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    Vaccination drive hits Western Cape amidst growing measles outbreak in SA

    In the midst of a growing measles outbreak in the Cape Metro, the City of Cape Town's health department is urging parents to vaccinate their children.
    Source: Wikimedia Commons.
    Source: Wikimedia Commons.

    The outbreak was declared by The National Institute for Communicable Diseases.

    The most recent number of measles cases in six affected provinces has risen past 600, a tally which cites this as SA’s worst outbreak in more than a decade.

    There is currently a national measles vaccination campaign under way, which kicked off after an outbreak in five other provinces. Children between the ages of six months and 14 years and 11 months will receive an additional measles vaccination at public schools, crèches and City of Cape Town clinics.

    Since 6 February 2023, 168,056 measles vaccines have been administered across the province to children in this age group.

    "The vaccine is safe and provides lifelong immunity against the disease. We can protect our children from serious complications of measles such as diarrhoea, dehydration, middle-ear infection, brain infection (encephalitis), blindness and even death," said the City’s mayoral committee member for community services and health, Patricia Van der Ross.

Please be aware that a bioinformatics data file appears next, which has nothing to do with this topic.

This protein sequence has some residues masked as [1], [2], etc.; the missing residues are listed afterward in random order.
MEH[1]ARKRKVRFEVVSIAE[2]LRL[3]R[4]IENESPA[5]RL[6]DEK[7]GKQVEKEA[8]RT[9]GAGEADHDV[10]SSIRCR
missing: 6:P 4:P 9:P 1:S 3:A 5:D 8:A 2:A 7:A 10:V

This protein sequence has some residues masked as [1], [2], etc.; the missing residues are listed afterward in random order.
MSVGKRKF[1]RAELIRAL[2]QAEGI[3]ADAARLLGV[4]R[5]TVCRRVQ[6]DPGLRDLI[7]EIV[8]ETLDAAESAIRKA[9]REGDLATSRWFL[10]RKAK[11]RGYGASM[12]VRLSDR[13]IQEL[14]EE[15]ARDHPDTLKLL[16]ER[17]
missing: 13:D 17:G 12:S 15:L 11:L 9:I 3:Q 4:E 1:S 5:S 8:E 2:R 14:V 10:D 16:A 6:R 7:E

City Health staff are visiting public schools and crèches to drop off the measles campaign pamphlets and consent forms.

    "Parents and caregivers are urged to complete the consent form for their children as they cannot be vaccinated without consent. Children can also be taken to their nearest clinic for vaccination. The measles vaccine is very effective at preventing measles, and with a declared outbreak, it is our duty to ensure our children are protected," said Van der Ross.

    If a child is absent from crèche or school on vaccination day, parents or caregivers can take the child to their nearest clinic where the additional measles vaccine will be administered.

    Currently, children receive the first measles vaccination at the age of six months and the second one at 12 months, as part of the national immunisation schedule.

    Persons of any age who are not vaccinated (and have not had previous infection) can get measles. The symptoms include:

  • A high fever
  • A rash
  • Runny nose
  • Cough
  • Red and watery eyes
  • Anyone who has these symptoms should be taken to their nearest clinic or GP so that the diagnosis can be confirmed with a blood test.

    The vaccine is free at all City clinics.

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